Due to rapid development in the early 20th century Nádorkert in District 11 became one of the biggest industrial areas in Budapest. Together with several other factories the Roller Mill of Buda also opened.
Large fertile farms of the Plain produced ample yield of good quality cereals. Hungary was internationally renowned for its hard wheat and bread. Besides ideal circumstances for production infrastructural developments also contributed to the incline of Hungarian milling industry. Transportation to mills in Budapest was facilitated by the development of river and rail transport. These changes made milling industry one of the biggest and most profitable areas of the Hungarian economy.
Over the centuries cereal was ground in mills powered by water, wind and animals. István Széchenyi envisioned a mill powered by steam engine with rollers instead of millstones. The spread of steam engines had brought a breakthrough and the first steam mill was established in 1836 in Sopron where revolving grooved rollers replaced millstones.
Rapid wear of metal rollers posed a considerable challenge so further development was necessary. The first greater step ahead was Swiss engineer Friedrich Wegmann’s porcelain roller mill. Its patent was acquired by Hungarian engineer András Mechwart who further developed the mechanism. He replaced the porcelain rollers with wear resistant chilled cast grinding rolls and used springs and rings to clamp rollers. He also covered the roller mill and applied some other changes to structural elements. By the end of the 19th century rollers had replaced millstones in most of the mills in Budapest.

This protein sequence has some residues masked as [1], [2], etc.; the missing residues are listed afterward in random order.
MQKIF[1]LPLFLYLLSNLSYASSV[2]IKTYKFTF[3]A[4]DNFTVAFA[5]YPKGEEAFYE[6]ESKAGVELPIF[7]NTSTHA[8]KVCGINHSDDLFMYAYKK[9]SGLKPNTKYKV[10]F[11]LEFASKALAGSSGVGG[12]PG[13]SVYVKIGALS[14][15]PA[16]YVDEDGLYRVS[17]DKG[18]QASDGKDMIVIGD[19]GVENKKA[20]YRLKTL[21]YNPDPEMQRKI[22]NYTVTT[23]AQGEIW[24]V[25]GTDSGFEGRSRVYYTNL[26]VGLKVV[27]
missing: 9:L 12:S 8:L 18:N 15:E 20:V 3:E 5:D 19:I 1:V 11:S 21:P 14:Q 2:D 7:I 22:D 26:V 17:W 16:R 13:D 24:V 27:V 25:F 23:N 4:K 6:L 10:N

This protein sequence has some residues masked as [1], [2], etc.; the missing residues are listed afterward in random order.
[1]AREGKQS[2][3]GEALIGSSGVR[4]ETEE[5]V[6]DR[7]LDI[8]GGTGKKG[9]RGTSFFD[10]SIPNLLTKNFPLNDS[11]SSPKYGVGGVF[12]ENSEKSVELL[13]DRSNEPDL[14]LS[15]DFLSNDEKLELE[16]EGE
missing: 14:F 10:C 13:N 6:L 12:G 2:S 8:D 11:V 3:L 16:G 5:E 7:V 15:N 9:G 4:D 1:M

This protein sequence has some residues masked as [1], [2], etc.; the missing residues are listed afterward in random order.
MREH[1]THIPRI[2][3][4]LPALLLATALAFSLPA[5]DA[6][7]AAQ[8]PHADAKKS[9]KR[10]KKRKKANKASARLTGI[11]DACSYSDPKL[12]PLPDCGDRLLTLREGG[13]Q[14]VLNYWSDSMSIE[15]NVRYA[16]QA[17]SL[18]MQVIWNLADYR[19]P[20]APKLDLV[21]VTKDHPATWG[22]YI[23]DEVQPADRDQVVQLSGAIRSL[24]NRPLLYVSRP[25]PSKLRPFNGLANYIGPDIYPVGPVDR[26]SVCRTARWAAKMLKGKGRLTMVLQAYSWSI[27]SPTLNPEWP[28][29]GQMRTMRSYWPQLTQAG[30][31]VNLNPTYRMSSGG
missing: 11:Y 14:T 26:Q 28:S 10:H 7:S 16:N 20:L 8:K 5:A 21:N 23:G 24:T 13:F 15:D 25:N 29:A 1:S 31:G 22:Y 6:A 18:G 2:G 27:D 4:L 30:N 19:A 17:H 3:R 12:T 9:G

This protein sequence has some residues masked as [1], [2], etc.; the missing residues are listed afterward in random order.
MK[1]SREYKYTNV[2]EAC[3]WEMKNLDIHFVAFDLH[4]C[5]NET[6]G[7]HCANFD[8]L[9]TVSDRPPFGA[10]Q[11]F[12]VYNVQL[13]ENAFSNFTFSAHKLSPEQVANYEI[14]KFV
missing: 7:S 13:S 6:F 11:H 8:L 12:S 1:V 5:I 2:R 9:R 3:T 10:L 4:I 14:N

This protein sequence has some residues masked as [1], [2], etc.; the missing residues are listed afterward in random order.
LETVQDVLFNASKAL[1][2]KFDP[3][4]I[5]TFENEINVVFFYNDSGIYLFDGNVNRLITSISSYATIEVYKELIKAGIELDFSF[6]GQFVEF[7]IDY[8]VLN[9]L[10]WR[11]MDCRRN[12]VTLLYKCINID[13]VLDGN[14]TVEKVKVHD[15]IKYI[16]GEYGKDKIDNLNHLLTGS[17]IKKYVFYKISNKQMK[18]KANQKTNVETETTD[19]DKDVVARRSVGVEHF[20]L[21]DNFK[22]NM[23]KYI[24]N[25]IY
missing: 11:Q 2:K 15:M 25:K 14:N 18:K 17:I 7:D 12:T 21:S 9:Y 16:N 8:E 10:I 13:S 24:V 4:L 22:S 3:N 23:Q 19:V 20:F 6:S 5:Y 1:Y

In 1887, Károly Haggenmacher patented his plan sifter and combining it with Mechwart’s innovations triggered a revolutionary change in the grinding process. Thanks to the new technology Budapest became the second biggest milling industrial player in Europe. Barges transported cereal on the Danube to Budapest mills from the Plain, primarily from Bácska and Bánát (southern Hungary), however, developed infrastructure allowed for transportation from the west as well.
Chilled casting and the plan sifter had an international impact on the development of milling industry. At the time foreign specialists frequently visited Hungarian mills to study these innovations.
Most mills were built along Soroksári Street (District 9) but possible sites had run out by the second half of the 19th century. The Roller Mill Company of Pest founded on Earl Istvány Széchenyi’s initiative in 1838 chose Újbuda as the site for the new mill as this port of the city was not permanently inhabited and had appropriate location and transportation facilities. After a quick construction process the first roller mill was installed in 1909. This is where the name of Hengermalom (Roller Mill) Street comes from. Grain was stored in huge silos equipped with elevators.
The site with an area of around 10,000 sqm was continuously modernized. In 1928, it was taken over by the First Steam Mill Company of Budapest. In 1948, together with other factories it was nationalized and renamed to Mill of Buda. After the political changes it was privatized in the 1990s, however, year by year the company made loss and ran up huge debt. Finally, it was closed in the mid-2000s. Liquidation started more than ten years ago still without an end.
The building of the Roller Mill of Buda is a listed building today.
An architecture tour in Újbuda This route helps to discover a selection of 20th century architectural attractions of the district, especially those that reopened with a new function after having lost their old one: bus station transformed into a restaurant and café, or a gearbox factory turned into a supermarket.